The second issue relates to what I consider to be a hidden treasure in the United Kingdom. It is a fact that millions of British citizens living here speak, for example, Gujarati, Hindi, Bengali, Farsi or Arabic as their first language. In any assessment of modern foreign language teaching, do the Government take this into account and in what ways are they building on that resource?
I would like to have pursued other aspects which were raised in the excellent briefing and in the noble Baroness’s introduction, in particular emphasising the importance of the Erasmus programme, but I feel sure that many of these issues will be raised during the debate.
My Lords, I also congratulate the noble Baroness, Lady Coussins, for introducing the debate and for her ongoing commitment over many years to this subject. I think that we are making progress, but there is still a lot more to do. I accept absolutely the premise of the debate, which is that whatever happens to our relationship with the European Union, we are going to need more mastery of languages, not less.
It is now almost two decades since the Government of whom I was a member transferred the power to decide whether key stage 4 students should learn a modern foreign language from central government to head teachers. To be honest, I did not think that 16 years later we would still be in this position, and that is what I want to address today. The vision we had when making that change was not to be where we are now. It has often been seen to be a battle whether modern foreign languages should be made compulsory right through school. A lot of time and energy has been wasted on that which might have been better used to address other issues. The evidence for that is twofold. The EBaccs arrived. Given the consequences of not getting EBaccs for the school, it was almost compulsory to have modern foreign languages. Fewer than 50 per cent of students have actually taken a language. Even though we have got almost compulsory modern foreign languages in key stage 4, the drop-off at A-level is quite significant. If you look at other difficult and challenging linear subjects, such as maths, physics, the science subjects and computing, we have not seen that. We have seen either a steadying of A-level entrances, or a slight increase over recent years. I have come to the conclusion that solving this is not a battle about whether it is compulsory, it is about what we are doing in the classroom and how we are teaching modern foreign languages. One thing in the briefing that quite saddened me was that secondary school students saw the need for modern foreign languages but chose not to study them because they did not like the lessons. They were not enjoying them. That is not a criticism of the brilliant teachers who try to do their best in difficult circumstances.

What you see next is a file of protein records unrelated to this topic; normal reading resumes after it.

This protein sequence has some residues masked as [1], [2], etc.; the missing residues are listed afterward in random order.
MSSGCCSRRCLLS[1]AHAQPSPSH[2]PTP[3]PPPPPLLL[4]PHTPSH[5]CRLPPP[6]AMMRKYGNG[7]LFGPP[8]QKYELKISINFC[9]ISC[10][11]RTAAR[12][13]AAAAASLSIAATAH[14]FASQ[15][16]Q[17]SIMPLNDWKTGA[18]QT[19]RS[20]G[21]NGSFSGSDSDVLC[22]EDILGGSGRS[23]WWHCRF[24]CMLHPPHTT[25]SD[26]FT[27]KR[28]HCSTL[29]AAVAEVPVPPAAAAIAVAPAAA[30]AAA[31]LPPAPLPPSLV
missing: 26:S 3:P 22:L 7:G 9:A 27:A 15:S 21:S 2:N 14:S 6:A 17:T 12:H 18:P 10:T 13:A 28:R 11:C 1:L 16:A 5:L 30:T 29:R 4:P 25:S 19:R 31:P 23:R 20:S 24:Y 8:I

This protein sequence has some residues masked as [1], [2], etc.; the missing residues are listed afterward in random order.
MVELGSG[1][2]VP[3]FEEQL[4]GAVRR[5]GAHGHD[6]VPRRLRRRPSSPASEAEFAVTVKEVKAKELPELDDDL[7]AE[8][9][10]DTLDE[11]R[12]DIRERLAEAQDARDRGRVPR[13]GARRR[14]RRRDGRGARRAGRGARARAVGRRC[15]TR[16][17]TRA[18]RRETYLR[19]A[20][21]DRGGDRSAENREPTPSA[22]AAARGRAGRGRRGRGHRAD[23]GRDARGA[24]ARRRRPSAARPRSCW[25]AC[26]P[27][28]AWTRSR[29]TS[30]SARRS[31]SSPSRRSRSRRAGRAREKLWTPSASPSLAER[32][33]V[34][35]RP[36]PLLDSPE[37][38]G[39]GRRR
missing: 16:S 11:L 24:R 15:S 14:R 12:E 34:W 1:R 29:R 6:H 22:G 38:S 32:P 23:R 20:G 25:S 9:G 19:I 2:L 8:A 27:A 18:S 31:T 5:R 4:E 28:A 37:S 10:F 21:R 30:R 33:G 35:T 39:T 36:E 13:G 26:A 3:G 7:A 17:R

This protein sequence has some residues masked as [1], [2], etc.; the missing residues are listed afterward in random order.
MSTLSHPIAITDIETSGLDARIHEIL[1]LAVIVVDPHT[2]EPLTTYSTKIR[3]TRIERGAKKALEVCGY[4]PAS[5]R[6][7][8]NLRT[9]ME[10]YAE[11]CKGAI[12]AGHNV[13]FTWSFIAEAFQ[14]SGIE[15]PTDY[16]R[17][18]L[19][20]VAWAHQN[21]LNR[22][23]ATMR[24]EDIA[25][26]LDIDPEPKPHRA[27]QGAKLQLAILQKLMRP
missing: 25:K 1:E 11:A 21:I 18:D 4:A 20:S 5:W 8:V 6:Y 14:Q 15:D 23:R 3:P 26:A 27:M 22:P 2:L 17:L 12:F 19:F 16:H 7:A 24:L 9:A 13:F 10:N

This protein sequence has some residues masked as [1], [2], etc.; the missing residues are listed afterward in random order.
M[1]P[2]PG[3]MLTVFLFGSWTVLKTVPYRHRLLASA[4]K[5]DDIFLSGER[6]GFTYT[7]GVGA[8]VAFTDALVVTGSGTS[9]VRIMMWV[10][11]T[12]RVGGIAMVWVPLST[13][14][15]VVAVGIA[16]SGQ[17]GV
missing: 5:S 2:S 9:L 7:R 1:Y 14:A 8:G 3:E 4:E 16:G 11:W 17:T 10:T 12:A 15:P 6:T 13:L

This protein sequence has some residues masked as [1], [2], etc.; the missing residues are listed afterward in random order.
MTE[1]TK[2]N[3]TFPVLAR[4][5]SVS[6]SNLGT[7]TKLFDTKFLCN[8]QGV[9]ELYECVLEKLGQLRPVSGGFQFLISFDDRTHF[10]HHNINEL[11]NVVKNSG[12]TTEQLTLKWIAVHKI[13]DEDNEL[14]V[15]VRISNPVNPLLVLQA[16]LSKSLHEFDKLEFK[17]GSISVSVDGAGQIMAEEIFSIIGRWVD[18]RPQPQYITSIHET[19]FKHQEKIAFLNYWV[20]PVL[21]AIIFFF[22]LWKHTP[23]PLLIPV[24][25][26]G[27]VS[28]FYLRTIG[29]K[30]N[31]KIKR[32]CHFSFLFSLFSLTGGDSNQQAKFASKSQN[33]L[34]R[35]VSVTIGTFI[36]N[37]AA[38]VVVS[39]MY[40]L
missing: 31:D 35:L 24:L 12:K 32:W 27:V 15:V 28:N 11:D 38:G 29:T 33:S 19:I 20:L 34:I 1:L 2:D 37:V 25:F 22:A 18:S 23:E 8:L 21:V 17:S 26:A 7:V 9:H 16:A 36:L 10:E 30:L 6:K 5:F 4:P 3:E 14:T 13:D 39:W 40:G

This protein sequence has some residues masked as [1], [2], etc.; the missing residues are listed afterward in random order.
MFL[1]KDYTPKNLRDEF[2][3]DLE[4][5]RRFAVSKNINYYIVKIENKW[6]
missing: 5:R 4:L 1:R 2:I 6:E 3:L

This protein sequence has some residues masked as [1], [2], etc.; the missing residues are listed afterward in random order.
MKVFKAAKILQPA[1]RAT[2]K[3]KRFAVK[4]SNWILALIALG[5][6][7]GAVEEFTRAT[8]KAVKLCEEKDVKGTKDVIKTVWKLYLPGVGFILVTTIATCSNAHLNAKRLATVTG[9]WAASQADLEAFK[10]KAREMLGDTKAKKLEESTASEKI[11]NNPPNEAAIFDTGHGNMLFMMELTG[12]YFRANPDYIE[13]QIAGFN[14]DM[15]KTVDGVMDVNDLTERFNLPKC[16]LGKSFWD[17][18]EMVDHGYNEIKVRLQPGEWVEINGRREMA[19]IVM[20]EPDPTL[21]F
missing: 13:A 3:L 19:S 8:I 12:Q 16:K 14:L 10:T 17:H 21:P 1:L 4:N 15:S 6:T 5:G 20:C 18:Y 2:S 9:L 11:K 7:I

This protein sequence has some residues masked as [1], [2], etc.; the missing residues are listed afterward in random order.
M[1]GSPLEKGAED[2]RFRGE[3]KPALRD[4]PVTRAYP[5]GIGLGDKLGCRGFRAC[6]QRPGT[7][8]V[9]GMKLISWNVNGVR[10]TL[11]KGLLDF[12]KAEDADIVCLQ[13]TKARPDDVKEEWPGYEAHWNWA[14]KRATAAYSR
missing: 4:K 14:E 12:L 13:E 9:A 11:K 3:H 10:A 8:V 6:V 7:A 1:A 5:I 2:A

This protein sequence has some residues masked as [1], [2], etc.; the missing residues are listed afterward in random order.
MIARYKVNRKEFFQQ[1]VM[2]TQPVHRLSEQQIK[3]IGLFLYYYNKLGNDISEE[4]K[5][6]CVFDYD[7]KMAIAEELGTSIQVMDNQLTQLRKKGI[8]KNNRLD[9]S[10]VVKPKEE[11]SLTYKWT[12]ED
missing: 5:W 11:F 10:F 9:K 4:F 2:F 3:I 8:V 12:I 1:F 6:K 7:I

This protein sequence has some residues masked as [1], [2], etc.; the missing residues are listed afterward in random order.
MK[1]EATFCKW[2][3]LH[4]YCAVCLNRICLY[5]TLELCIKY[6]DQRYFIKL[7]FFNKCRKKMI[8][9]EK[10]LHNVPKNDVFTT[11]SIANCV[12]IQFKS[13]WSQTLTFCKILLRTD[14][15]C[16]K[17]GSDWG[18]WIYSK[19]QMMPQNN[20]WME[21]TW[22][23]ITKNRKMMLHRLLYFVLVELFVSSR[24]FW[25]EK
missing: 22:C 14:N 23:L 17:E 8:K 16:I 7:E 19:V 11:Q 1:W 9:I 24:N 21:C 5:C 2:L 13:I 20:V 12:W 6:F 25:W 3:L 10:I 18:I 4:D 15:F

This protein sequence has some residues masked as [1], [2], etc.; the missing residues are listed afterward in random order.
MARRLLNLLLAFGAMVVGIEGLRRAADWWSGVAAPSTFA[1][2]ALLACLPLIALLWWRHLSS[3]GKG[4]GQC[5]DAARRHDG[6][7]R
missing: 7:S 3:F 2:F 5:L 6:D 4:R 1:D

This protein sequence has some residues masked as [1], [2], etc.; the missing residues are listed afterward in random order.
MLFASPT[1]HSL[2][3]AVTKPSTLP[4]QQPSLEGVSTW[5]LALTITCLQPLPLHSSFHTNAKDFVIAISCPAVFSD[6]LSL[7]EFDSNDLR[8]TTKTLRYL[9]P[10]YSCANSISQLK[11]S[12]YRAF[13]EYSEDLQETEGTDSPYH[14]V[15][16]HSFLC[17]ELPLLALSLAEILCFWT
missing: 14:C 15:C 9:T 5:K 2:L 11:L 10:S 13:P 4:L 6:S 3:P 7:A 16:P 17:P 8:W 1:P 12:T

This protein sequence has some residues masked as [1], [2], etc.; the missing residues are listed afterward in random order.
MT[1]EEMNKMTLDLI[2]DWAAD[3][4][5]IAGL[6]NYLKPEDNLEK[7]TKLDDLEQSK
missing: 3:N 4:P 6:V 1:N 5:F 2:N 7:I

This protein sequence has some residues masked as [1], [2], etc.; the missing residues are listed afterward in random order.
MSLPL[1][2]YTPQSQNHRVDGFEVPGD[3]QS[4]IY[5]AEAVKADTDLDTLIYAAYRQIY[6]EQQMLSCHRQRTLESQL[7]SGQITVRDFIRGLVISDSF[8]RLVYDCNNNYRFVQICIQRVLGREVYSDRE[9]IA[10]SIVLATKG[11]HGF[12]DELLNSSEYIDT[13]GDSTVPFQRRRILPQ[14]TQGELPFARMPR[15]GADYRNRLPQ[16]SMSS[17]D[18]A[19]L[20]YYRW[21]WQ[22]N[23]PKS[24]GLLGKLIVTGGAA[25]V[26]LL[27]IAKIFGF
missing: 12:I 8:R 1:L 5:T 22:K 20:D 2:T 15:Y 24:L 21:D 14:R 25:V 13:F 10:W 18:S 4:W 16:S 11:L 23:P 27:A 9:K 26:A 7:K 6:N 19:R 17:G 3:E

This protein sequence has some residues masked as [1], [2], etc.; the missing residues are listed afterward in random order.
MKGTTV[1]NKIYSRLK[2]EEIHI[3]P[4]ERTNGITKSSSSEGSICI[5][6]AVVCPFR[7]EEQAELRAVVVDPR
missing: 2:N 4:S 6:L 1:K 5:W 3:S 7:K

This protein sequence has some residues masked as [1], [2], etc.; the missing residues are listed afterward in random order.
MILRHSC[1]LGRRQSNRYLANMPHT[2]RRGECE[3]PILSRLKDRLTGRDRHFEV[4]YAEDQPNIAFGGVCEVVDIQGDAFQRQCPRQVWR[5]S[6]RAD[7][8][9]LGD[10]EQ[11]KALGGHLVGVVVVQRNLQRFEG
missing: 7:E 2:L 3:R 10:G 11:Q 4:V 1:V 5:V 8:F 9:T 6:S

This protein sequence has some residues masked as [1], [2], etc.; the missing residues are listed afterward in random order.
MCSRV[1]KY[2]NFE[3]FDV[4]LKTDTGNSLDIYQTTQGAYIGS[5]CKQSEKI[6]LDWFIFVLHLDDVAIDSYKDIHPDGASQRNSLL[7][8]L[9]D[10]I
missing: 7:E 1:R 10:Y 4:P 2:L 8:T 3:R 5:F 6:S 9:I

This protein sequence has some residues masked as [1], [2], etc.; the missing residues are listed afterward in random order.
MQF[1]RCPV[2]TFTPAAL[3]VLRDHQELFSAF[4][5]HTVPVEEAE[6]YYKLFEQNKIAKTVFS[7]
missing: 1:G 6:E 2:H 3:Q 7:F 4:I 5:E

My points to the Minister are that I absolutely still believe that the emphasis should still be on primary level. When you look at primary level, the lack of consistency guarantees that secondary level does not stand a chance of getting it right. In every other national curriculum subject, they link with primary. They know what they are building on. They know what the next stage is. I really like the idea of a language recovery programme. That is because it implies we are going to do something different, that we have got the determination but we are not looking back—we are learning from what is taking place.
My final comments would be: concentrate on primary level. I would make it compulsory for primary. I would not make it an entitlement. There is a big difference between the two. I would concentrate on pedagogy. What did we learn from the Mandarin experiment where it is eight hours a week rather than 30 minutes a week? Is that a better way of teaching modern foreign languages? As ever, we should invest in the professional development of those who are working with our key stage 1 and key stage 2 children.
My Lords, I also thank the noble Baroness, Lady Coussins, for initiating this debate. My mother was German. She met my father at the end of the Second World War. He was in the Royal Scots Fusiliers. My mother came from a large family with sisters and brothers who settled all over Europe. I have cousins in Switzerland, Holland and Austria. My cousins and their children all speak immaculate English. Why? Because it is compulsory at school. They start learning a language at the age of five. That spreads all the way through. We can be quite negative about the facts and figures. Let us remind ourselves of those, because they need to be reiterated quite often. GCSE entries have almost halved since 1997. Fewer than half students entered for maths take a modern foreign language. The noble Baroness, Lady Hooper, made the point that those doing sciences or professional degrees are less likely to do a modern foreign language. This has led to an inevitable 57% drop in undergraduate numbers and—this is the most frightening figure—an average of three modern foreign language departments closing each year. Over 16,000 UK students are involved in the Erasmus programme. I hope the new Universities Minister in the other place will be more enthusiastic about sustaining our participation than his predecessor, Jo Johnson.